How Online Therapy Can Benefit You and Your Child

In a world full of influencers and online marketing schemes, it can get difficult to divide truth from semi-truths. I share most people’s skepticism about services rendered online especially those with taglines like “This is a limited time offer!” or “I don’t want you to miss out!” (for which I have nothing against, I'm sure it works for many), and can definitely understand anyone’s skepticism about receiving health services online.


Being a therapist, I value evidence through research and peer-reviews and use these as a guide for my clinical reasoning, approach to therapy, and the services I provide.


For the sake of brevity, I’ll list down links to some of the research articles that relate to providing/accessing therapy or medical services through telehealth (which can mean phone calls or video conferencing) down here:


Telehealth: A Rapidly Developing Service Delivery Model For Occupational Therapy

Evidence for the Use of Telehealth in Pediatric Occupational Therapy

Parent Perspectives of an Occupational Therapy Telehealth Intervention

Report on the Use of Telehealth in Early Intervention in Colorado...

Telehealth is Face-To-Face Service Delivery

Feasibility of Using Telehealth to Deliver the "Powerful Tools for Caregivers" Program


There's more out there, but I did not want to drown this blog post with links! So hopefully those were enough to pique your interest towards telehealth/telepractice.


There are also many private, government, and non-government organisations around Australia (and the world) that provide telehealth services. If you're unsure, just do a quick Google search and you'll find them quickly!


With that out of the way (or you can read more of the various articles and debunk your telehealth fears in this post), let's get on to the meat of this post:



1. You, as the parent or caregiver, will be equipped and empowered

In all the research towards telehealth for children so far, a very common feedback is that parents end up feeling very equipped and empowered to provide strategies for their child.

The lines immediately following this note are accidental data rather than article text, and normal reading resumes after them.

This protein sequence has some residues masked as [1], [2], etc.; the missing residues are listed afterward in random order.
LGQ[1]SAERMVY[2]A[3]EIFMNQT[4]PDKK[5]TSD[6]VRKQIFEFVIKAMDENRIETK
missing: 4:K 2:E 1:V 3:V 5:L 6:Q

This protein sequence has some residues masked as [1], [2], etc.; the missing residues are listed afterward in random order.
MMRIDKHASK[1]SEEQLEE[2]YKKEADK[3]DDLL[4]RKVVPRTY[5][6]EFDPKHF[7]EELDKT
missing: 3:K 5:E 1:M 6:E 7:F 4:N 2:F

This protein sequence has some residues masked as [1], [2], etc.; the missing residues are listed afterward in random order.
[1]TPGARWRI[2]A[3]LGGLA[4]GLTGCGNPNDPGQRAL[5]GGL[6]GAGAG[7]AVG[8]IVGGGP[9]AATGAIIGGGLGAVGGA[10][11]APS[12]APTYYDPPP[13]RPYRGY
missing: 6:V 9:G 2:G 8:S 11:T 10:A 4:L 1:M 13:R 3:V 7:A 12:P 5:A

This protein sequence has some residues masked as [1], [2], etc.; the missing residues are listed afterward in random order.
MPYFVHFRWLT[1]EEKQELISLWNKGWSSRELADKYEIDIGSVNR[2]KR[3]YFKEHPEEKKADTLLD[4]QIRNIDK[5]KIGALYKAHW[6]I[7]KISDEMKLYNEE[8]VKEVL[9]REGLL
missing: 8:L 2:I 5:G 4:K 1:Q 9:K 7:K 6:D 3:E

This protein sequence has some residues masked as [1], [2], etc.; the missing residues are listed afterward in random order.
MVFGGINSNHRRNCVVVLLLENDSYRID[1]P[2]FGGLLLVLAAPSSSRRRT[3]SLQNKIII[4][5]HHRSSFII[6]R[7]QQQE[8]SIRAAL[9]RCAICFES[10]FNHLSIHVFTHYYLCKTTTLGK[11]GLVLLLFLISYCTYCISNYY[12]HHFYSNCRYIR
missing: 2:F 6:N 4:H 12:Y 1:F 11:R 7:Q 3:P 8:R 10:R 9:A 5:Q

Online therapy focuses more on teaching parents how to see skill and/or development through "therapy lenses" and apply strategies that are appropriate for their child's needs.


Equipping parents will ideally decrease stress over their child's development, how to address their challenges, and improve their relationship with their child.


I believe that the main goal for therapy is independence, and that can include a parent's independence from a therapist. Gaining confidence to be acting therapist in their own home to their child/children given proper training and guidance from an educated and experienced therapist, is often a parent's dream.



2. Sessions occur in natural settings

Through video conferences, the phone or laptop, tablet, or computer can be situated anywhere that is appropriate in the home.


A child is struggling with how to navigate the kitchen? Let's do therapy there so the therapist can observe in real-time.


Does a child usually play in a specific place in the home? Therapy can occur there.


The child has a tendency to have a meltdown, or increase their stimming behaviour, or display self-injurious behaviour during a specific time in the day and/or in a specific place in the home, or even when a show is on which the family likes to watch? The therapy session can happen during those times in those areas and real-time support or advice can be given to you from the therapist.


Therapy can even happen at the school with support from a child's teacher or the teacher aide.


Completing therapy in a child's natural environment provides an opportunity to incorporate teaching moments into everyday situations so that the child has more chances to practice what they have learned within the environment.


3. Therapy sessions integrate with your family schedule

Another great thing about telehealth is how well it integrates into a family's schedule. Removing the necessity of travel, or organising time in the day allows for ease and accessibility of therapy services.


This research article reported on how parents felt that telehealth "fit with their contexts, routines, and situations as a family".


Online therapy also means your child receives the necessary intervention sooner rather than later. Especially in a time when waiting lists are prominent across the country, getting linked in with a professional ASAP within a brick-and-mortar clinic has become a commodity. Getting support sooner than later means we make use of precious time and minimise further delay or challenges.


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I could go on and on about the benefits, but I know these days lengthy reads are a bore for most people so I'll keep this short.


If you want to know more about the service that I offer on The Digital OT, send me a message or book a FREE 15-minute consultation with me and I'll be happy to chat with you!


Until next time,

Astrud



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